While not negating either the teachers or the students in the article, I was struck by the remarkable differences between the article’s teachers and the teachers with whom I talked this week.
Once again. . . different teachers and different realities. Neither set of teachers was “right” or “wrong”—they were just different.
What was most on-target in the article, was a specific teacher who stated:
"One important lesson I’ve learned from my students is that everything I plan with them goes much better than anything I plan without them.
In the context of pandemic schooling, this has proven particularly true. No adult alive right now fully understands what it means to be a student in school at this moment. What’s worse is that the people in charge of making policy decisions are so far removed from the experience of pandemic schooling that their decisions don’t even seem to reflect the lived realities of young people.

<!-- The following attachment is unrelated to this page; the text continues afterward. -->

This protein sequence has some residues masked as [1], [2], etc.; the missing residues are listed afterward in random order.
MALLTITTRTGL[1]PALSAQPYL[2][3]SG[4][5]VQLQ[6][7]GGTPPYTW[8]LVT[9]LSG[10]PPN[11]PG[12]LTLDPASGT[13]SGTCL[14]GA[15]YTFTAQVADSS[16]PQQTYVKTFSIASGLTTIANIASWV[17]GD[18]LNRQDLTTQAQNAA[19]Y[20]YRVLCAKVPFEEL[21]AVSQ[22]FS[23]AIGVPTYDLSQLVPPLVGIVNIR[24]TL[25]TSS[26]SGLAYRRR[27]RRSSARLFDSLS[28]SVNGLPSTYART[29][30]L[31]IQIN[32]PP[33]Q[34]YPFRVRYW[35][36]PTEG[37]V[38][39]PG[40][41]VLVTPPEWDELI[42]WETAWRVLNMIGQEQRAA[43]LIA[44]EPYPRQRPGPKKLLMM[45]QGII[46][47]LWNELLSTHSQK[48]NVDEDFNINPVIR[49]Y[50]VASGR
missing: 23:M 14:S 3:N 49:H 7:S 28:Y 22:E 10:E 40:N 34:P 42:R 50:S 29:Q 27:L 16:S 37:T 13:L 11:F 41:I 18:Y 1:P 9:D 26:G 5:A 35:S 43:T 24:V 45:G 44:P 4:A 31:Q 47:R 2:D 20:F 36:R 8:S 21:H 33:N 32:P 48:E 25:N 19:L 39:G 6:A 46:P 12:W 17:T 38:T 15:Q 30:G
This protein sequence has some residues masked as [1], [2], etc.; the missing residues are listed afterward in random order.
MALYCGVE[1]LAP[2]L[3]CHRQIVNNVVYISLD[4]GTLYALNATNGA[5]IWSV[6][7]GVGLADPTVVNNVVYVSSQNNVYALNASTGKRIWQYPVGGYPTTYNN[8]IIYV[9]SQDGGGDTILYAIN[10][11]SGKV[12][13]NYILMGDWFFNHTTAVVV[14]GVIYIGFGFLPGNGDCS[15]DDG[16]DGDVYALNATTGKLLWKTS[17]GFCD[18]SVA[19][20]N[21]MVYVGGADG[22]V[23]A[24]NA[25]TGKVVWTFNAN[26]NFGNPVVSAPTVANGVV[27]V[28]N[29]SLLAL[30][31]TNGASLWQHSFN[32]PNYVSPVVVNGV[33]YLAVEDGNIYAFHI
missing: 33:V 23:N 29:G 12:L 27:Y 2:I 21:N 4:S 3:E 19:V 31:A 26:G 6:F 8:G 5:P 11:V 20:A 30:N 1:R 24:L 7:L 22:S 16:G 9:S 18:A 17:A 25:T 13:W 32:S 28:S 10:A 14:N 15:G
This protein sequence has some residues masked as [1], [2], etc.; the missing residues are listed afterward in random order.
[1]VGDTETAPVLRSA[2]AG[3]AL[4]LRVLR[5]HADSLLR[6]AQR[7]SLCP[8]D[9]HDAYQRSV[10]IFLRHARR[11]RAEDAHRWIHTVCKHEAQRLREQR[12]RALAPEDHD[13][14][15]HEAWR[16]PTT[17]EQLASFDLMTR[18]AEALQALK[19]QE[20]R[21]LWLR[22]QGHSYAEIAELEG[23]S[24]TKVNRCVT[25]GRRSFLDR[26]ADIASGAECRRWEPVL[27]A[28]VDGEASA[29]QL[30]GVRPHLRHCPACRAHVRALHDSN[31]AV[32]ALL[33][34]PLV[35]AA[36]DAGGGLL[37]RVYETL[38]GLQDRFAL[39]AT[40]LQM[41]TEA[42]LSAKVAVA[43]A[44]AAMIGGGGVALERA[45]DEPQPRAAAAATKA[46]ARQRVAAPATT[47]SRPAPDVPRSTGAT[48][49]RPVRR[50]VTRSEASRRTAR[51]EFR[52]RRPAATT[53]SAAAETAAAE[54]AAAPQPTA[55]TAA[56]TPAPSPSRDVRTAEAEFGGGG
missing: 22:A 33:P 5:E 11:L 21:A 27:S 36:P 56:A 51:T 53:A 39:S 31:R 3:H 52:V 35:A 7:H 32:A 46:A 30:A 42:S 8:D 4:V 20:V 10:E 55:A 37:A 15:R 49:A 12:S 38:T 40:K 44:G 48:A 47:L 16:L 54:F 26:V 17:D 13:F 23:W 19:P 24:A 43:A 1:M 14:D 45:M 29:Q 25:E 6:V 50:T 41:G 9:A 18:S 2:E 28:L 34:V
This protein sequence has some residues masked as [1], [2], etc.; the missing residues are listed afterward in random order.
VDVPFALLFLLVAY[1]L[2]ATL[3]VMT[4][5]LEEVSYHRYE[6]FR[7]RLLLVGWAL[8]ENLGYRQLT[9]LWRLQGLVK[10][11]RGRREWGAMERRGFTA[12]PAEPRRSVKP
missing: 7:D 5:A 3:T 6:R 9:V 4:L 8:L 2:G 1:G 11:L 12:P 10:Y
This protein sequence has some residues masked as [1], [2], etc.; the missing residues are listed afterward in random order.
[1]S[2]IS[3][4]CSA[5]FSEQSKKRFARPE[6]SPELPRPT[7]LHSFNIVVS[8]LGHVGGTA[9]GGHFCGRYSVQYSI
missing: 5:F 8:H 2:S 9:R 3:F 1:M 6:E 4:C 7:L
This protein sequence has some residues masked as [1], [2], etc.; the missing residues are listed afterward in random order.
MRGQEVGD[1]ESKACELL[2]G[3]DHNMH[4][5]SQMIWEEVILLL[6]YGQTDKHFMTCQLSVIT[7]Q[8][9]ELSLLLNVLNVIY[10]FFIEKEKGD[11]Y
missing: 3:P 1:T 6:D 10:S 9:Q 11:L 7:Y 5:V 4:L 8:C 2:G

Since the spring, I’ve created opportunities at least twice a month during class where students have space to share how they are feeling, how school is going, and what they want adults to know in that moment.
Each time we have one of these circles, I leave with 10 new ideas for how I can be a better educator to my students and how our school can adjust its practices to better support their well-being and their learning.
I decided recently to have my students respond directly to this notion of learning loss. To see if it weighs on them in the same ways that it does for adults and to see how the solutions adults are proposing (extended school days and years, use of standardized testing to assess loss, academic intervention courses, etc.) land with young people.
I created a circle with three questions:
During the pandemic, what are things that you feel like you’ve lost?
During the pandemic, what are the ways that you have seen yourself grow or learn new things?
Many adults in education right now are very focused on the idea of 'learning loss.' They think that kids are falling behind academically during the pandemic. What do you want those adults to know about you and your experience during the pandemic?"
This is a perfect way to collect the data that I wished my teachers had, while giving the students opportunities to share, suggest, and self-determine what they need during these challenging times.